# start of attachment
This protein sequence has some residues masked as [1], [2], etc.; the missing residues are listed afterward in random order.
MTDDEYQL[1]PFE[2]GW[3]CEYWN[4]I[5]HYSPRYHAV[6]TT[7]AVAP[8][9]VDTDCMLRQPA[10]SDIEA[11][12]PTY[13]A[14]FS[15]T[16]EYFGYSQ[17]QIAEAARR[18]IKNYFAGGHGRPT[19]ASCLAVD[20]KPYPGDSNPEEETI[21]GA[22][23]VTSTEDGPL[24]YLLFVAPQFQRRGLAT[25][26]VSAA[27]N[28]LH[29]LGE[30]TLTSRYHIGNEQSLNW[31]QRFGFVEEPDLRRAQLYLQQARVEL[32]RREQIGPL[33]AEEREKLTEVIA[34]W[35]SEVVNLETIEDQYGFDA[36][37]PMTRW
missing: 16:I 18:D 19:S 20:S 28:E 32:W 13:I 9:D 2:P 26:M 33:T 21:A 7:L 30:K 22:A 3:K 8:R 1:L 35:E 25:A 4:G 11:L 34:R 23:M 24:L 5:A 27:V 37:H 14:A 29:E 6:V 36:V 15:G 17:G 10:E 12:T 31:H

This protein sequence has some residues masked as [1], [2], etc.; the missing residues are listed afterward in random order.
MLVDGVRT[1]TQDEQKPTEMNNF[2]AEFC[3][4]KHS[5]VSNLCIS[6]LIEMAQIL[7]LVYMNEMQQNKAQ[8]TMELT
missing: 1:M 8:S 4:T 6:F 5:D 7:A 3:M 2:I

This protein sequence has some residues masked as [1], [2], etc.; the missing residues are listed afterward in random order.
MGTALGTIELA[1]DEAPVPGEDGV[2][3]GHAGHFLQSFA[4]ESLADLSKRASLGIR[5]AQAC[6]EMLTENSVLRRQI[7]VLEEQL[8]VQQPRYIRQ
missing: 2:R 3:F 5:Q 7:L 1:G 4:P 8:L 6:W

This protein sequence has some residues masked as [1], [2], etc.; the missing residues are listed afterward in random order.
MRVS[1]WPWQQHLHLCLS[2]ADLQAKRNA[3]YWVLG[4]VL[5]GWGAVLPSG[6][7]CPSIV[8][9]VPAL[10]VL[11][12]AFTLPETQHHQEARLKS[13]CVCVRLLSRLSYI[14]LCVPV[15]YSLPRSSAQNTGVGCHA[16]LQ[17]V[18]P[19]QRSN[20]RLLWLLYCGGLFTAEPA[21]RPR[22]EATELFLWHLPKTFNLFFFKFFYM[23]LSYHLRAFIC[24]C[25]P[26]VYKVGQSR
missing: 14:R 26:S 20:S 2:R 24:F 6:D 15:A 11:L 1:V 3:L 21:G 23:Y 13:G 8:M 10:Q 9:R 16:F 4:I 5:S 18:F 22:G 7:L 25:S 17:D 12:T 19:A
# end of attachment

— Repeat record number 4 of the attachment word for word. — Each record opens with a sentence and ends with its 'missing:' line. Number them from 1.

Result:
This protein sequence has some residues masked as [1], [2], etc.; the missing residues are listed afterward in random order.
MRVS[1]WPWQQHLHLCLS[2]ADLQAKRNA[3]YWVLG[4]VL[5]GWGAVLPSG[6][7]CPSIV[8][9]VPAL[10]VL[11][12]AFTLPETQHHQEARLKS[13]CVCVRLLSRLSYI[14]LCVPV[15]YSLPRSSAQNTGVGCHA[16]LQ[17]V[18]P[19]QRSN[20]RLLWLLYCGGLFTAEPA[21]RPR[22]EATELFLWHLPKTFNLFFFKFFYM[23]LSYHLRAFIC[24]C[25]P[26]VYKVGQSR
missing: 14:R 26:S 20:S 2:R 24:F 6:D 15:A 11:L 1:V 3:L 21:G 23:Y 13:G 8:M 10:Q 9:R 16:F 4:I 5:S 18:F 22:G 7:L 25:S 17:D 12:T 19:A